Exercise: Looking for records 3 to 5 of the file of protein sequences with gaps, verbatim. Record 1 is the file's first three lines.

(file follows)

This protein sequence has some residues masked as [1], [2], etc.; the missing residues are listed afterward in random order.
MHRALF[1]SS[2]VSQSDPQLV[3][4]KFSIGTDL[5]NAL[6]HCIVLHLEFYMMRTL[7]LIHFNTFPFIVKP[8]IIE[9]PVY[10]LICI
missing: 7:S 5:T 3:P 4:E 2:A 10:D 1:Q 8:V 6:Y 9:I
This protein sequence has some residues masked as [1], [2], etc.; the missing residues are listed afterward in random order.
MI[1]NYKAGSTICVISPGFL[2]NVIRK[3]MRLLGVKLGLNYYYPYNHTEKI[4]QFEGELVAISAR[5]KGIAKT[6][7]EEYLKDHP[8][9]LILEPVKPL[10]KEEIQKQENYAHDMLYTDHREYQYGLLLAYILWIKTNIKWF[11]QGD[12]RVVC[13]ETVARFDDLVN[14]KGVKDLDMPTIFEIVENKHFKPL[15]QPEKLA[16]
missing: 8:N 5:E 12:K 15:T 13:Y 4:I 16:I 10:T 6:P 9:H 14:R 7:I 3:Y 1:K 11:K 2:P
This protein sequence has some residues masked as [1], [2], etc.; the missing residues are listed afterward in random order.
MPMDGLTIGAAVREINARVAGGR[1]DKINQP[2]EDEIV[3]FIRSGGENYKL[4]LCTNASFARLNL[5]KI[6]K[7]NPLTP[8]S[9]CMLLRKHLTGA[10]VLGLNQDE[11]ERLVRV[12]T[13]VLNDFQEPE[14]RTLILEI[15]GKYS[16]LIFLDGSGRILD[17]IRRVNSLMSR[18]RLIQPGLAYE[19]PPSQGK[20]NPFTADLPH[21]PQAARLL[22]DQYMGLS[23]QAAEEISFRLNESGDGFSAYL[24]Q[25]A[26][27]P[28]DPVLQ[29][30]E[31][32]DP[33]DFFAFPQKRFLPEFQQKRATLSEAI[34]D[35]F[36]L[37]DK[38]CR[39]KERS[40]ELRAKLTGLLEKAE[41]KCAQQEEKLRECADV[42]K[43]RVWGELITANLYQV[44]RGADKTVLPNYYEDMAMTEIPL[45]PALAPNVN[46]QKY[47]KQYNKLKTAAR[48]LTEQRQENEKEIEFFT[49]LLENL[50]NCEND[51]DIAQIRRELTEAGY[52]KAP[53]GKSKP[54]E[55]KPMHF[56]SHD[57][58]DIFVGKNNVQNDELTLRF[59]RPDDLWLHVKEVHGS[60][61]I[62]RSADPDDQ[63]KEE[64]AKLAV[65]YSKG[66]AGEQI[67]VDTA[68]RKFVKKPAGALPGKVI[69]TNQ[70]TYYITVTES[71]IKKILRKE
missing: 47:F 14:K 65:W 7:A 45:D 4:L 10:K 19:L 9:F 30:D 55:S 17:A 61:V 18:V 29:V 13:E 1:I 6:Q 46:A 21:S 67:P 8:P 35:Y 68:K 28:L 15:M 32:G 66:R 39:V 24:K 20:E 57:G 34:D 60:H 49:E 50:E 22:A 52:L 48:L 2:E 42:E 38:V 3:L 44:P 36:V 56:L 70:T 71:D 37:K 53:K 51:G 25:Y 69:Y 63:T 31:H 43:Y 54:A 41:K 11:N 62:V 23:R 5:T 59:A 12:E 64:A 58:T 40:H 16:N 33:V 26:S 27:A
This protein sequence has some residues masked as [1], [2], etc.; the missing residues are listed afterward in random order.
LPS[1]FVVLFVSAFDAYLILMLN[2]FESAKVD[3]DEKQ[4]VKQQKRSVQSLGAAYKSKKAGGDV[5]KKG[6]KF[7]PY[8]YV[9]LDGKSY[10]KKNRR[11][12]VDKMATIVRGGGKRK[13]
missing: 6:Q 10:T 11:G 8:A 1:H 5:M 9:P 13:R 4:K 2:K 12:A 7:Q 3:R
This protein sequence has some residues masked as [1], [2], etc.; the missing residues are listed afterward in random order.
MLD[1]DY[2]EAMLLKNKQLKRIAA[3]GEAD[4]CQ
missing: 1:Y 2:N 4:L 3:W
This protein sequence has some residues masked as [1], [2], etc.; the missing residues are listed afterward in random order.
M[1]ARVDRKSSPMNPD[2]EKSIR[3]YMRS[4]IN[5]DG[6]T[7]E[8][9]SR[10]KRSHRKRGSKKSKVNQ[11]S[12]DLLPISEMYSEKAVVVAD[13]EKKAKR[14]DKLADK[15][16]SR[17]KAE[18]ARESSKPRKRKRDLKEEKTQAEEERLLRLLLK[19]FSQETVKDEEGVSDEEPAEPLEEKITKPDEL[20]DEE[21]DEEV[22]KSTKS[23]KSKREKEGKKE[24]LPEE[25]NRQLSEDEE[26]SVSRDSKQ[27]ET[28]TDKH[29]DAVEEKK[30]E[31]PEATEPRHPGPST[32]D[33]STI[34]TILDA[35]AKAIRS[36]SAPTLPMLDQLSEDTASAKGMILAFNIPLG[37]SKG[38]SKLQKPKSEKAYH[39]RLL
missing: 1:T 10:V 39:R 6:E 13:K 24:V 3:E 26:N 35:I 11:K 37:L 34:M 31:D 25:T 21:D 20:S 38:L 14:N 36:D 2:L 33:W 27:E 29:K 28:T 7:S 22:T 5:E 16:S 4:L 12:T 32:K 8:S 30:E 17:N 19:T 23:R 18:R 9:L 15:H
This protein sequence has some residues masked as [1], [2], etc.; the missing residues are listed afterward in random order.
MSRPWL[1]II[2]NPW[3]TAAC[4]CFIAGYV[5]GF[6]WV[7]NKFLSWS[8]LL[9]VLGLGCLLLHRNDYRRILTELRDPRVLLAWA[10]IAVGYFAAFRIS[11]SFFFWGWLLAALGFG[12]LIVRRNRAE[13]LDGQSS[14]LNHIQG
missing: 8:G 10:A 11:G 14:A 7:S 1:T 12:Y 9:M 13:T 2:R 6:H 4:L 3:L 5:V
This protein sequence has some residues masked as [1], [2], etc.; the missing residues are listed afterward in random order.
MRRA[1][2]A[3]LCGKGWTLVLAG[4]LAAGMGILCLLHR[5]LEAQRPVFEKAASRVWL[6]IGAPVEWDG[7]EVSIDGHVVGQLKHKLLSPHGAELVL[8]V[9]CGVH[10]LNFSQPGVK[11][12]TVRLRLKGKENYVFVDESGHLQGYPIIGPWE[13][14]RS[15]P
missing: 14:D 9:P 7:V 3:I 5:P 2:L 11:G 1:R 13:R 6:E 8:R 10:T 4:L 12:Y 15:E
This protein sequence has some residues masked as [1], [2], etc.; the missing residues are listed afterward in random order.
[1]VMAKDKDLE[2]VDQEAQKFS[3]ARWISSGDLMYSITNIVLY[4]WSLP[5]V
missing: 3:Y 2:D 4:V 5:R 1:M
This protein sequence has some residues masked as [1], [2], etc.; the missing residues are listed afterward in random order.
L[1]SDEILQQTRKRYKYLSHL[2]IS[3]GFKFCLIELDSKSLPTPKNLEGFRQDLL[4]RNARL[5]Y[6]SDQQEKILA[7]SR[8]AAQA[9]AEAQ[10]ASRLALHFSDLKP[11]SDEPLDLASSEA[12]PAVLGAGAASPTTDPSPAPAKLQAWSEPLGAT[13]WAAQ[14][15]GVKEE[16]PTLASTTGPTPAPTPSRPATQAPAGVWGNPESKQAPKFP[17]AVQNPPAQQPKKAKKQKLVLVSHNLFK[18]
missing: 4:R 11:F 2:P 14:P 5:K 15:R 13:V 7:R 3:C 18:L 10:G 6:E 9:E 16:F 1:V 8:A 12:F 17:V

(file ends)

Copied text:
This protein sequence has some residues masked as [1], [2], etc.; the missing residues are listed afterward in random order.
MPMDGLTIGAAVREINARVAGGR[1]DKINQP[2]EDEIV[3]FIRSGGENYKL[4]LCTNASFARLNL[5]KI[6]K[7]NPLTP[8]S[9]CMLLRKHLTGA[10]VLGLNQDE[11]ERLVRV[12]T[13]VLNDFQEPE[14]RTLILEI[15]GKYS[16]LIFLDGSGRILD[17]IRRVNSLMSR[18]RLIQPGLAYE[19]PPSQGK[20]NPFTADLPH[21]PQAARLL[22]DQYMGLS[23]QAAEEISFRLNESGDGFSAYL[24]Q[25]A[26][27]P[28]DPVLQ[29][30]E[31][32]DP[33]DFFAFPQKRFLPEFQQKRATLSEAI[34]D[35]F[36]L[37]DK[38]CR[39]KERS[40]ELRAKLTGLLEKAE[41]KCAQQEEKLRECADV[42]K[43]RVWGELITANLYQV[44]RGADKTVLPNYYEDMAMTEIPL[45]PALAPNVN[46]QKY[47]KQYNKLKTAAR[48]LTEQRQENEKEIEFFT[49]LLENL[50]NCEND[51]DIAQIRRELTEAGY[52]KAP[53]GKSKP[54]E[55]KPMHF[56]SHD[57][58]DIFVGKNNVQNDELTLRF[59]RPDDLWLHVKEVHGS[60][61]I[62]RSADPDDQ[63]KEE[64]AKLAV[65]YSKG[66]AGEQI[67]VDTA[68]RKFVKKPAGALPGKVI[69]TNQ[70]TYYITVTES[71]IKKILRKE
missing: 47:F 14:K 65:W 7:A 45:D 4:L 10:K 19:L 9:F 30:D 55:S 17:A 61:V 18:V 29:V 13:E 1:I 6:Q 46:A 21:S 67:P 8:P 35:Y 68:K 28:L 15:M 32:G 66:R 39:V 24:K 20:E 57:G 34:D 60:H 49:E 50:E 22:A 52:L 48:L 2:E 42:E 38:V 3:L 44:P 36:V 56:L 70:T 71:D 37:K 53:K 51:G 25:Y 69:Y 63:T 31:H 43:Y 54:A 41:K 11:N 62:V 23:R 5:T 59:A 12:E 64:A 58:T 40:H 16:N 33:V 26:S 27:A
This protein sequence has some residues masked as [1], [2], etc.; the missing residues are listed afterward in random order.
LPS[1]FVVLFVSAFDAYLILMLN[2]FESAKVD[3]DEKQ[4]VKQQKRSVQSLGAAYKSKKAGGDV[5]KKG[6]KF[7]PY[8]YV[9]LDGKSY[10]KKNRR[11][12]VDKMATIVRGGGKRK[13]
missing: 6:Q 10:T 11:G 8:A 1:H 5:M 9:P 13:R 4:K 2:K 12:A 7:Q 3:R
This protein sequence has some residues masked as [1], [2], etc.; the missing residues are listed afterward in random order.
MLD[1]DY[2]EAMLLKNKQLKRIAA[3]GEAD[4]CQ
missing: 1:Y 2:N 4:L 3:W